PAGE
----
Sunday, October 19, 2008

SLGFF 2008 #2 - Murderous ghosts and killer drag queens

The Festival of the Gays loves novelist Sarah Waters. Seattle got to host her in a virtual lesbian-rific hootenany a few years ago when she came to present the theatrical premiere of Tipping the Velvet, then a couple years later, SLGFF hosted Fingersmith. So it is no surprise that SLGFF screened Affinity (4/8), her third adaptation (all have been adapted for British television).

Unfortunately, Affinity is Waters least-gripping novel, and that is reflected in the film. The story takes place in Waters' fave Victorian era, and follows a single society lady, Margaret Prior as she decides to go out of her comfort zone (and the pressures of her mother to marry) and become a regular visitor to the local women's prison. There she becomes intrigued and then besotted with the lovely inmate Selena Dawes, who is imprisoned for a murder she claimed she did not commit. It was a sinister male ghost who was the murderer, she claims (she is, after all, a medium to the spirits). Margaret is so obsessed with her new bosom friend that she believes heart and soul in her innocence, especially as unexplained supernatural things happen, like when she finds a lock of Selena's hair in her own bed. You can see it coming... in order to run away, Margaret needs to escape her prison of society life, and Selena her literal prison. But it may not be so easy.... What was missing from both the novel and the adaptation is the more blatant romance, and, well, sexiness of Waters' other stories. This leaves for a lot of repression and blank-faced repression. Affinity is OK, but it never really takes off as being something memorable.

The fest this year has tons of documentaries, some with local roots like Testimony (and tomorrow's For My Wife...). Testimony (4/8) is a well-meaning talking-head feature that interviews a variety of queer folks about the question: Can one be queer and religious? The resounding answer is YES! So much so that I couldn't help but feel that there could have been more diversity in these folks' answers. Their backgrounds are of various Christian denominations, Jewish, and Jehovah's Witness, but they are all overwhelmingly white, and look comfortably upper-middle-class based on their backyards and homes where the interviews took place. Everyone seemed so, well, happy that it didn't acknowledge in any depth the hurt and rejection that is faced by many gays as they are rejected from their church or religious community after coming out as gay. I think I just wanted more grit.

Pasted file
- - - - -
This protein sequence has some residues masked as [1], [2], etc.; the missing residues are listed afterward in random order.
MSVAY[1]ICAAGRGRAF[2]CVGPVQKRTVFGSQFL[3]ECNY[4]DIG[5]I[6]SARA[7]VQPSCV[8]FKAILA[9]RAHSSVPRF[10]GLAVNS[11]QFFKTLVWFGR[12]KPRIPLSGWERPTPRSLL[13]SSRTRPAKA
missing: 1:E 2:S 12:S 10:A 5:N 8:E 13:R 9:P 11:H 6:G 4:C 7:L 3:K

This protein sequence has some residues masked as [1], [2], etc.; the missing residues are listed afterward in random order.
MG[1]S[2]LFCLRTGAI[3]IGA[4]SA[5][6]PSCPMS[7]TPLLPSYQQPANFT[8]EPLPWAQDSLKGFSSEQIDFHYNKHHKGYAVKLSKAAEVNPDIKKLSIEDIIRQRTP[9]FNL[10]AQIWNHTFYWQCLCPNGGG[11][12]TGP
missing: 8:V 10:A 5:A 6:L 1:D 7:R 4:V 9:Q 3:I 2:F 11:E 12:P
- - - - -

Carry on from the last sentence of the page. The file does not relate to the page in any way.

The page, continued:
Funny enough, there was more dirt to be found in the charming behind-the-scenes Pageant (6/8), which follows half a dozen contestants as they vie for the Miss Gay America title. The rules: No hormones. No surgical enhancements. But everything else, in the female impersonator arena sure looks like fair game! Follow these earnest contestants, some whom enter year after year, as they represent their states with pride. They may be flight attendants, or work at Disney World in their real lives, but oh how they blossom on stage in full drag. My jaw dropped at some performances, particularly those of adorable drag veteran David Lowman, aka Coti Collins. Coti's Reba McEntire and Judy Garland impersonations have to be seen to be believed. Pageant has the homey charm of films like Spellbound and even Best in Show, and it certainly worth checking out.

1 comment:

Vickie said...

Bummer about "Affinity." AND "Testimony." Here's hoping "Pageant" makes it here next year...